The Rules of Golf are Changing and May Confuse
AS the golfing year finally comes to an end, most of us will already be looking forward to 2019 and wondering what it might bring. Everybody who loves this game will have enjoyed some incredible highlights during what has been a memorable 2018, and there is every reason to hope that we are in for another outstanding year.
However, there are some clouds on the horizon. For starters, a raft of rule changes come into force on January 1, probably the most radical that the sport has ever seen, and there is every reason to believe that they may cause some confusion and, heaven forbid, more than a little confusion.
If you watched the Hero World Challenge you will know that Tiger Woods escaped penalty when he controversially pushed his ball from beneath a bush with what amounted to a hockey shot. That he made a double contact was beyond argument, as was the fact that he used an illegal stroke to move his ball. He escaped punishment because of a new rule that decrees that if a player says he is not aware of making a double-hit then he will not be penalised.
What? Are they serious? This is effectively a charter for cheating and it will mightily offend all golf purists. We play a game that is proud of the way it polices itself. Cheating is golf’s equivalent of the f-word, and anybody who knowingly breaks the rules in rightly ostracised by fellow players. The very fact that rules violations always make such big headlines speaks volumes for the way the game is played. Cheats are thrown out of golf clubs, blackballed, shunned. And quite rightly. But here we are giving them licence to turn around and say: “Nope, I was not aware that I hit that ball twice,” even when they know full well that they did. This is something that is unlikely to come up very often in the professional game, but at club level it happens far more often because we are not as skilled. Can you imagine the arguments that will ensue?
Modernised Rules of Golf Unveiled for 2019
And then there is the new rule that allows us to drop a ball from knee height. Admittedly this was changed. Originally we were going to be allowed to drop the ball from six inches until somebody pointed out that this would be exactly the same as placing the ball. So the USGA and R&A went back to the drawing board and came up with the knee-high rule. Will somebody please explain what was wrong with dropping a ball from shoulder height? Let’s be clear about this. You are dropping the ball under PENALTY so why on earth would the lawmakers want to give anybody any form of advantage? Oh, and you can drop it from knee height while kneeling down too. Yes, really,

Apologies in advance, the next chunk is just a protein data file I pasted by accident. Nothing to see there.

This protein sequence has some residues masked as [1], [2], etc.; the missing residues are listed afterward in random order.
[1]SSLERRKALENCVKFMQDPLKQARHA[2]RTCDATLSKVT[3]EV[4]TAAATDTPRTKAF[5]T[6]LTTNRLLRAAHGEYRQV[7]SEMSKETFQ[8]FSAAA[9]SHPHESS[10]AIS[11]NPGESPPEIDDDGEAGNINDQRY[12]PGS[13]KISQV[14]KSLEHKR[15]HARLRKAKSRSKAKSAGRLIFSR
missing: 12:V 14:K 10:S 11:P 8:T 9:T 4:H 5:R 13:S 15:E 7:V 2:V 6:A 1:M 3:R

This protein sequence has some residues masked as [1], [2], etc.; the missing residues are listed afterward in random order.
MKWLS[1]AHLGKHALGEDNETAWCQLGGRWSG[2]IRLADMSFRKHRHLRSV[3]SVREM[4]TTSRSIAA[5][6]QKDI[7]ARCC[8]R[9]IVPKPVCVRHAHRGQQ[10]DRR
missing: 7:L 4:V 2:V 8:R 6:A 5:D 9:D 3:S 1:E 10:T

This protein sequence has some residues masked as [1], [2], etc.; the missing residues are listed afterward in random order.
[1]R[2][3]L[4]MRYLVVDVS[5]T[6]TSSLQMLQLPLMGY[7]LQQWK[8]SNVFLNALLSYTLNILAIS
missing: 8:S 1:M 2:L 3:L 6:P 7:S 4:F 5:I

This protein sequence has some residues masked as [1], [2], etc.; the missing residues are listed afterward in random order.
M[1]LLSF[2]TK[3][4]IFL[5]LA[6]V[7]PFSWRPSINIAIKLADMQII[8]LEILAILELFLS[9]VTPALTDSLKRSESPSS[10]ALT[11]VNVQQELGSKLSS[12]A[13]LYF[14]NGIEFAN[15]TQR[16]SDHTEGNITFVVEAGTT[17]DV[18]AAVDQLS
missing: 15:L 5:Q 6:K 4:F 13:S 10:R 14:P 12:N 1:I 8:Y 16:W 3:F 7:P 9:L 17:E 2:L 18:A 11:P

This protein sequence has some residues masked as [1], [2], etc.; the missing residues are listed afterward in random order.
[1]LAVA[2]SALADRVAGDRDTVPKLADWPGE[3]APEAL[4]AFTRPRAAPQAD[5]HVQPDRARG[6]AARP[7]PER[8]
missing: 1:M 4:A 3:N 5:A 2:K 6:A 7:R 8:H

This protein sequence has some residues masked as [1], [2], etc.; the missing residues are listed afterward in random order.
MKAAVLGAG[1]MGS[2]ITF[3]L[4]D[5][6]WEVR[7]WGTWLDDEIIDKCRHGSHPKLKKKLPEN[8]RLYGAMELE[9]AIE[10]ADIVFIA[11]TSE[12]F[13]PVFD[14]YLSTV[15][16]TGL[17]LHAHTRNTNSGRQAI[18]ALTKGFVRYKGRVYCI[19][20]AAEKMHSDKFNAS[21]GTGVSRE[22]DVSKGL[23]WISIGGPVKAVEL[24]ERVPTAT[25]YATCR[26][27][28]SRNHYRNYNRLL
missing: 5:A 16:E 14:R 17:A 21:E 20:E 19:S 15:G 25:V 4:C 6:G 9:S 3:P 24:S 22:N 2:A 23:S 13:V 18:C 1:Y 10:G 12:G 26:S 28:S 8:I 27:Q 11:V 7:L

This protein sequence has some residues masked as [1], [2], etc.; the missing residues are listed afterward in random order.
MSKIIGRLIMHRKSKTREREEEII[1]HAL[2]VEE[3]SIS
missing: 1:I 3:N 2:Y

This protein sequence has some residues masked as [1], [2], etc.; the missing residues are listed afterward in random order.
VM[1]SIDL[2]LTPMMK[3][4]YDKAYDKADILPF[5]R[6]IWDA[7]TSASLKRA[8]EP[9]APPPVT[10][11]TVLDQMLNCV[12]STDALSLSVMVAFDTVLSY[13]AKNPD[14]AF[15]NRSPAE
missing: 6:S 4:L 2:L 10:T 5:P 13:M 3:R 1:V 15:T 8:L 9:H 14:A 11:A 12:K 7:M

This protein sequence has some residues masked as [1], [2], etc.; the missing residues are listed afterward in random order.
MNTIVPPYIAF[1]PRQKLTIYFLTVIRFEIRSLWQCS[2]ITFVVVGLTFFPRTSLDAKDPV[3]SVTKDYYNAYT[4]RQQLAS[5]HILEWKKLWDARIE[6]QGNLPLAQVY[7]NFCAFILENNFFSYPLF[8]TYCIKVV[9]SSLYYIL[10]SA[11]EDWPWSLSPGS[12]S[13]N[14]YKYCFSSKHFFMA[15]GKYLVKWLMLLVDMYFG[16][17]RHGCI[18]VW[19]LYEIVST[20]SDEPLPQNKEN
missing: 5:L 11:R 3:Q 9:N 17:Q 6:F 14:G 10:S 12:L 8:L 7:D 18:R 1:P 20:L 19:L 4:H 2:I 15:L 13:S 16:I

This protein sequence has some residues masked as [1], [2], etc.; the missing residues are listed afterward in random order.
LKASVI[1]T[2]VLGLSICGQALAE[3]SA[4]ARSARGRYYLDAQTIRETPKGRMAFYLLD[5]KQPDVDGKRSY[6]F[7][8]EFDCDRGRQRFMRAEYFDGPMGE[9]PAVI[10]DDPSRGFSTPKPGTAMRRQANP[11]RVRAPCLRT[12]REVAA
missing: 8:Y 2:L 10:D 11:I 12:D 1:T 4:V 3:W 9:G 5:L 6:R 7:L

???? 2019 TAKING RELIEF AND DROPPING RULE CHANGES ????— The R&A (@RandA) December 3, 2018
Need to take relief? ???? Click the link to learn about all the new changes ahead of January 1 and make sure you are #RulesReady ???? https://t.co/Dvf4R2IH7s ?? pic.twitter.com/lgRMx3rkYP
On the plus side, there are now effectively “only’” 24 rules and a new Player’s Edition has been published but how many people do you know at your golf club who have actually bothered to pick up a copy? More to the point, how many do you know who have bothered to read it? You can imagine the chaos that will ensue from January 1, can’t you, as club golfers argue about what is and what isn’t now allowed?
Just to be clear, from January 1, you will no longer have to remove the flag when putting. Bryson DeChambeau reckons that he is going to leave the flag in even when he is faced with short putts. This is a rule that has actually been designed to speed up play. If you are on the green but are 60-feet from the hole, you will no longer have to wait for your playing partner (or caddie) to tend the flag. You can just go ahead and play, and if you hit the pin there will be no penalty. There are those who believe that it will provide an advantage, and they may have a point - if you hit the ball far too hard and it strikes the flagstick it will either stop the ball, or you could even see you ball strike the stick and disappear into the hole. Is that fair? Is that within the true spirit of the game? One senses that Arnold Palmer will be turning in his grave.
Oh, and you will also now be able to tap down spike marks (this is long overdue) and touch the line of your putt with your putter, your foot or anything else you fancy - as long as you don’t improve it. Good luck with settling those arguments when somebody starts walking across the green tapping down every possible indentation with his putter and tries to tell you he is not improving the line of his putt.
Most club golfers hate bunkers. Now, if you find yourself plugged in the sand you can declare your ball unplayable and drop it under a penalty of two shots and take it outside the trap rather than taking umpteen ugly swipes to move the thing. Call me old-fashioned if you like, but isn’t learning how to play a ball from a plugged lie part and parcel of the basic skills of the game of golf? There is some good news though - at some point we have all lost our balance in a bunker and grounded our club as we attempt to remain on our feet. In the past, that would have brought a penalty. No longer. But be careful - you are still not allowed to ground your club while addressing the ball.
More good news - you can move loose impediments in a penalty zone, and you can ground your club when playing from a water hazard. Best of all, if you are looking for a lost ball, you have to find it inside three minutes (previously it was five minutes) - this, like many of the other changes, is designed to speed up play. And that can’t be a bad thing.
Don’t be surprised, however, to see some of these changes being revisited in the months ahead.
For more on the Rules of Golf, visit https://www.randa.org/en/rog/2019/pages/the-rules-of-golf.
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